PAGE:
In June 2009, the Josiah Macy Jr. Foundation supported the NHHF in convening a group of 25 African-American and Hispanic medical leaders and developing recommendations to strengthen Title VII diversity programs, such as HCOP and COE, and other programs. The group proposed:

•     Funding mentoring and support services that advise current minority K–12 and college students as a cohort

•     Funding collaborations between high schools community colleges, universities, and medical schools in a region and create health care professions pathways

•     Improving accountability at the highest levels of the university with boards of trustees, deans, and senior faculty taking on the diversity agenda

•     Developing a new metric to gauge community effectiveness and measure medical diversity’s impact on a community

•     Including the health workforce in the White House Executive Order establishing the Department of Education Programs for Educational Excellence for African-Americans and Hispanics

•     Including HCOP with the new ACA proposed primary care retraining of the health workforce

In November 2013, the Josiah Macy Jr. Foundation again supported the NHHF at the President’s STEM Initiative and Diversity in the Healthcare Workforce Summit. Speakers met with 40 African-American and Hispanic medical leaders to discuss the Obama administration’s development of a diversity agenda for STEM policies. The group recommended:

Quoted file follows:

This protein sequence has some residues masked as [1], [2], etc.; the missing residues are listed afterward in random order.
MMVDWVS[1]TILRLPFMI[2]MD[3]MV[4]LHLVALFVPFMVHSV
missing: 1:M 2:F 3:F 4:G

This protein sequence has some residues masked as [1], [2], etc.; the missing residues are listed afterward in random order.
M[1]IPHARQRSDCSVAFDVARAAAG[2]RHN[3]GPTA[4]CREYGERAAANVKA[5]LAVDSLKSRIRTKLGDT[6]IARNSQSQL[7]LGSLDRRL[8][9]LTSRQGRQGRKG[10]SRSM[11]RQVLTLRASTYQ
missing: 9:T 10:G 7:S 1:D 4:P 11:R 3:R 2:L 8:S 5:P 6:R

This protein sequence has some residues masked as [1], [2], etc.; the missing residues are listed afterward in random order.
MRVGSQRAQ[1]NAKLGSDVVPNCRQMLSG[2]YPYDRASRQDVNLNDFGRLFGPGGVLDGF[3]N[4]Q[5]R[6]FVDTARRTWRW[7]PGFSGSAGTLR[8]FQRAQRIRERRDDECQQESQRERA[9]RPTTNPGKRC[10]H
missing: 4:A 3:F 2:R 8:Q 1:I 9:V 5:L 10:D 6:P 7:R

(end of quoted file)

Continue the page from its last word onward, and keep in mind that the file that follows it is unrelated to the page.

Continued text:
•     Increasing STEM education of underrepresented students and developing mentoring pathways to medicine

•     Supporting collaboration among Hispanic-serving institutions and historically black colleges and universities and their partner institutions and medical schools

•     Improving coordination of STEM initiatives to enhance efforts to build pre-medical student pathways at all education levels, with a national center to support and share models

As we respond to the president’s call to action to improve the STEM achievement of America’s students over the next decade, we must ensure that medicine and other health care professions are recognized as STEM disciplines. Moreover, programs and initiatives must reach groups that are underrepresented in the health professions.

The NHMA has advocated for these recommendations, as well as best practices in underserved communities.  Given the increased demand for health care services as more Americans become insured under the ACA, there is a critical need for training underrepresented students in medicine and other health professions. NHMA has been working with Rep. Ruben Hinojosa (D-Texas), who introduced the legislation that created the Department of Education HSI and HSI STEM program, to educate congressional staff as they debate higher education. Our fundamental message is that federal HSI STEM programs should be expanded to facilitate mentoring and scholarships to increase the pool of community college and state university students who will become matriculants to medical school.